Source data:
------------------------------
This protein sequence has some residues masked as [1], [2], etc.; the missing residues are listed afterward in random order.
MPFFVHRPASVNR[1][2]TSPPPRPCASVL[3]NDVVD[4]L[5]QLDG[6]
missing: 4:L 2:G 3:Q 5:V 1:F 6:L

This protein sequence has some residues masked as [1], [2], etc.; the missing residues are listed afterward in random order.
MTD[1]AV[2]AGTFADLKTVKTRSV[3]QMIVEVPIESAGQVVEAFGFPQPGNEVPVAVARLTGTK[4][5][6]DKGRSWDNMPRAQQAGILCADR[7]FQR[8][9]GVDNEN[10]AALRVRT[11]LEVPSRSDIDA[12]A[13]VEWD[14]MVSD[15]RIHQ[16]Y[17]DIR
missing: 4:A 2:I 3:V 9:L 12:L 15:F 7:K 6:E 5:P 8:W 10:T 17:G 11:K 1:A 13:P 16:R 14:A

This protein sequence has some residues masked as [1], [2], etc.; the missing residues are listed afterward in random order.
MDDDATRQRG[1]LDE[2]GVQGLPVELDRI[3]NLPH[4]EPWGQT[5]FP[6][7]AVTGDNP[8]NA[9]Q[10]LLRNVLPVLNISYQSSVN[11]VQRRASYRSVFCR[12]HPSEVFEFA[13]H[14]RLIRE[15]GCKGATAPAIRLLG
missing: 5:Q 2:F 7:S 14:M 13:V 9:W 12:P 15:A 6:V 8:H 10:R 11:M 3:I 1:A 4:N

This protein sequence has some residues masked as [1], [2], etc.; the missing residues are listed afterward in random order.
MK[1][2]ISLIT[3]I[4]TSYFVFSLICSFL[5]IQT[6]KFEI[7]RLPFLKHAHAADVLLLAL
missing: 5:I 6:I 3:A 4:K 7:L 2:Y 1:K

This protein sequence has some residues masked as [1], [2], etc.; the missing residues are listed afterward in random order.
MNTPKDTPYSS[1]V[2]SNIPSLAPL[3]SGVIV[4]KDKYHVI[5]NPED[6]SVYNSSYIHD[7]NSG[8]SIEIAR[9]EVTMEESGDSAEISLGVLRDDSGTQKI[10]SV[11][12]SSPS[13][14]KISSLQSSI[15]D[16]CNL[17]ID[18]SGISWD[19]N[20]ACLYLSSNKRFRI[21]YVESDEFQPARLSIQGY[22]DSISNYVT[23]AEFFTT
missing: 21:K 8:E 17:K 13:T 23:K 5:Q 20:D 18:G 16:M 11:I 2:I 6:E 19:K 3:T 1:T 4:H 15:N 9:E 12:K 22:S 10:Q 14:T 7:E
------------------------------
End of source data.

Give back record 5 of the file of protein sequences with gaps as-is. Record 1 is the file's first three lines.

This protein sequence has some residues masked as [1], [2], etc.; the missing residues are listed afterward in random order.
MNTPKDTPYSS[1]V[2]SNIPSLAPL[3]SGVIV[4]KDKYHVI[5]NPED[6]SVYNSSYIHD[7]NSG[8]SIEIAR[9]EVTMEESGDSAEISLGVLRDDSGTQKI[10]SV[11][12]SSPS[13][14]KISSLQSSI[15]D[16]CNL[17]ID[18]SGISWD[19]N[20]ACLYLSSNKRFRI[21]YVESDEFQPARLSIQGY[22]DSISNYVT[23]AEFFTT
missing: 21:K 8:E 17:K 13:T 23:K 5:Q 20:D 18:G 16:M 11:I 2:I 6:E 19:K 3:T 1:T 4:H 15:N 9:E 12:K 22:S 10:Q 14:T 7:E